A sacred cow for sizeable law departments is the committee/team. “We need to improve our system to archive old files: let’s appoint a group of six people that will meet every week and recommend improvements!” The amount of advice on how to unleash a productive team would stagger any of us, and I don’t propose to rehash it (See my post of Jan. 4, 2006 about virtual teams; Jan. 30, 2006 about Blue Cross teams.
I propose instead to attack the whole notion that group decision-making brings optimal results (See my post of April 27, 2005 with seven causes of team breakdown.). My experience is that an individual, one solitary person, inevitably has to make important calls. That person may benefit from input from others, but generally speaking large swathes of committee time drain away ineffectually.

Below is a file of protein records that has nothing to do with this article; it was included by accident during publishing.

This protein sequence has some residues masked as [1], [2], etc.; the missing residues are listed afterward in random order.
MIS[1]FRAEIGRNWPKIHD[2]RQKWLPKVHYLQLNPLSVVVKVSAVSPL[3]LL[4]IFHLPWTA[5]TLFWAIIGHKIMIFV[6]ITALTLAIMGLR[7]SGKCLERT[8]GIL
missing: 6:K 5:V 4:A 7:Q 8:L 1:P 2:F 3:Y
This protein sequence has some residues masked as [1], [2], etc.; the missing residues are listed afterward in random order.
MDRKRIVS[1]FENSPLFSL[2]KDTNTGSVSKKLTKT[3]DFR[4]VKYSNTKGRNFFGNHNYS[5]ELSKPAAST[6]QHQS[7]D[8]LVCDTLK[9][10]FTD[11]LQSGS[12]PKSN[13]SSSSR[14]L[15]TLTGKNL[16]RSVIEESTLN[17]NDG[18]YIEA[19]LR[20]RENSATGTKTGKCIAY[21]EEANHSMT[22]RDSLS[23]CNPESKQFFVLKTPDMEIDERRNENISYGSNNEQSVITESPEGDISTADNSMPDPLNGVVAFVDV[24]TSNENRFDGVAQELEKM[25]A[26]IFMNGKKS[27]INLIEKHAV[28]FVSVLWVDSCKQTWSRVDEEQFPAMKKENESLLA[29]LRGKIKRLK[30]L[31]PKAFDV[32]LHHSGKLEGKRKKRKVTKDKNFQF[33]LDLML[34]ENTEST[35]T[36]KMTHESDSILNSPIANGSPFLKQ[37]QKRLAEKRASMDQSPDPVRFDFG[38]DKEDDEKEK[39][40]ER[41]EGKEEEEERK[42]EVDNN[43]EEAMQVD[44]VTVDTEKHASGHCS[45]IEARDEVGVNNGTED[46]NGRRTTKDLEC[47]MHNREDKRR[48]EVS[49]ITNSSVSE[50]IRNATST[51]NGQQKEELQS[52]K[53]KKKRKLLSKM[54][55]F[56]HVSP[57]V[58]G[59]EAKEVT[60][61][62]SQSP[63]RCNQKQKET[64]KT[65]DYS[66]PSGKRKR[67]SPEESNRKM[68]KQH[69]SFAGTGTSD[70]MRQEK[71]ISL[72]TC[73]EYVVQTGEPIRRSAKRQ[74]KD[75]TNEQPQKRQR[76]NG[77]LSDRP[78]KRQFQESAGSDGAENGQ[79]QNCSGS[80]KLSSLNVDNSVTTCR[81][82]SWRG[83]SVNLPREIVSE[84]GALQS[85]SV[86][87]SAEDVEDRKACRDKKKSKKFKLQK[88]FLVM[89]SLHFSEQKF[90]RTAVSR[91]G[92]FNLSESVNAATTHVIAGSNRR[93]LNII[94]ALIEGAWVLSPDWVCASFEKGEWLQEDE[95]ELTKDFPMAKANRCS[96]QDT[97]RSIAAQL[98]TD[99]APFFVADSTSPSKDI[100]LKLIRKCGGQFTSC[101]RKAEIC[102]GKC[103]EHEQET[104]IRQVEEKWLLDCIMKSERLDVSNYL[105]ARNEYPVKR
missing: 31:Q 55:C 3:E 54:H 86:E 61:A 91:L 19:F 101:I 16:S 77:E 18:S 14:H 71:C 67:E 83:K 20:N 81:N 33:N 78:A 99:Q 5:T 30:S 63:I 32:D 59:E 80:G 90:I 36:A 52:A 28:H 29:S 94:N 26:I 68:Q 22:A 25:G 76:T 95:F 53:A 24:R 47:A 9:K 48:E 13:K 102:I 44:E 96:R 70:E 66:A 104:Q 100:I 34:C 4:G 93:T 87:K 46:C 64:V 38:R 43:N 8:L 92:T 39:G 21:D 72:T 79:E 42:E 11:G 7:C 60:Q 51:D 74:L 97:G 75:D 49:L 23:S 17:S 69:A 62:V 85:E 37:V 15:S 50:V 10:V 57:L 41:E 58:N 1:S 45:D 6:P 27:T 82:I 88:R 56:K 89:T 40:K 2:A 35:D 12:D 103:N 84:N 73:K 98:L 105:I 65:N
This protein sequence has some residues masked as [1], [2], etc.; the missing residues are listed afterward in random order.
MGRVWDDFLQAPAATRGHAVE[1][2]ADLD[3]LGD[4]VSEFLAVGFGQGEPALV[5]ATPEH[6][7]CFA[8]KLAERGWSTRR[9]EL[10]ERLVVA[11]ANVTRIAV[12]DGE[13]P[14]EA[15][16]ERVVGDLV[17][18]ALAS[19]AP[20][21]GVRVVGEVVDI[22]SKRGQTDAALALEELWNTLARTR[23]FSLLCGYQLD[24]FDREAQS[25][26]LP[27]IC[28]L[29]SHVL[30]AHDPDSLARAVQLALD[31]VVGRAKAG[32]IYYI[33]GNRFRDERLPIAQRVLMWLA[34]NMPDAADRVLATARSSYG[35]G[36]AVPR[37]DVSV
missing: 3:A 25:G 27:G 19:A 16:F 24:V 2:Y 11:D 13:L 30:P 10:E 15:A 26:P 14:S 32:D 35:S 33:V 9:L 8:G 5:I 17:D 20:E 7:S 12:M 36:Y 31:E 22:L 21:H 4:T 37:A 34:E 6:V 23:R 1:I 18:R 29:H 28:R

Committees hobble because they exponentially raise scheduling difficulties; members do not know their roles and often don’t step up to responsibilities; expectations of consensus bog down even small decisions and cripple daring ones; hours of words go by without any conclusion, and then the unrecorded conclusions are dug up again and the horse beaten even more; laggard performers can draft in behind the more capable; and often the blind lead the blind. Vitriolic, perhaps, and not politically correct, but I have deep reservations about most law-department project teams.